A Missional View of the Doctrine of Election – Part II
Catch up on the introduction, if you missed it.
Missional Modes of Theological Reflection
Van Gelder describes the development of missional modes of theological reflection over the last century in his book The Missional Church in Perspective(Van Gelder 2011:15-98). Karl Barth is credited to having kicked things off, as he re-introduced the Trinity and a Trinitarian missiology to the conversation. Consequently the concept of missio Dei developed and there was a shift from a church-centric approach to mission to a Theo-centric approach. The starting point for mission was no longer the church, but God. As Jurgen Moltmann has said, “It is not the church that has a mission of salvation to fulfill in the world; it is the mission of the Son and the Spirit through the Father that includes the church” (Moltmann 1977:64) In other words, there is mission because God is a missionary God.
The initial quest for the historical Jesus as well as the third quest put a needed emphasis on the life and teachings of Jesus, with a developing consensus in regard to Jesus’ central message – the kingdom of God. Thus a more holistic understanding of the good news was developing. God wasn’t just interested in saving individuals, but there was also a corporate and cosmic aspect to the good news.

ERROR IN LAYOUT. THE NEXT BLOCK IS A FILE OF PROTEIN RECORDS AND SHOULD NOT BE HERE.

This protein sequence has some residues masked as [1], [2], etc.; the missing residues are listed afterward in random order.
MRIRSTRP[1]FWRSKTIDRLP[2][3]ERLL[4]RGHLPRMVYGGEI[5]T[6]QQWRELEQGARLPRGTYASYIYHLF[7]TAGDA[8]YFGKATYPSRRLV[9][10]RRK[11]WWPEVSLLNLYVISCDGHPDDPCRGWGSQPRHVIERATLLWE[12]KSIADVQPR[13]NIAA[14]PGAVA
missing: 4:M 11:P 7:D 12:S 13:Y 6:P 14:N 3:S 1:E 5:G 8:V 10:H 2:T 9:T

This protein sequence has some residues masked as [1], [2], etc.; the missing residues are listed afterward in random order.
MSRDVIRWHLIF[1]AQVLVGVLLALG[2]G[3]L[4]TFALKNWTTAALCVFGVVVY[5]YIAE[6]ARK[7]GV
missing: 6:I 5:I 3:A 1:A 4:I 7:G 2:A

As ecclesiology and missiology began to be fused back together through the understanding of missio Dei and the kingdom of God, the realization that the church was missionary in essence was being understood at a deeper level, as was reading the scripture with a missional hermeneutic. Lesslie Newbigin was a key figure in all of this, which in turn shaped his approach to the doctrine of election.
With this in mind, I will bring Grudem and Newbigin into conversation, comparing and contrasting their view of election at three particular points – their starting points (key questions and key texts), their understanding of the purpose of election, and how election relates to judgment. I will then assess their views on the doctrine of election from a missional view, looking at how it speaks to the nature of salvation, it’s usefulness for missional engagement and how it shapes our understanding of God.
Join me for part three as we look at their starting points (key questions and key texts) in Part III.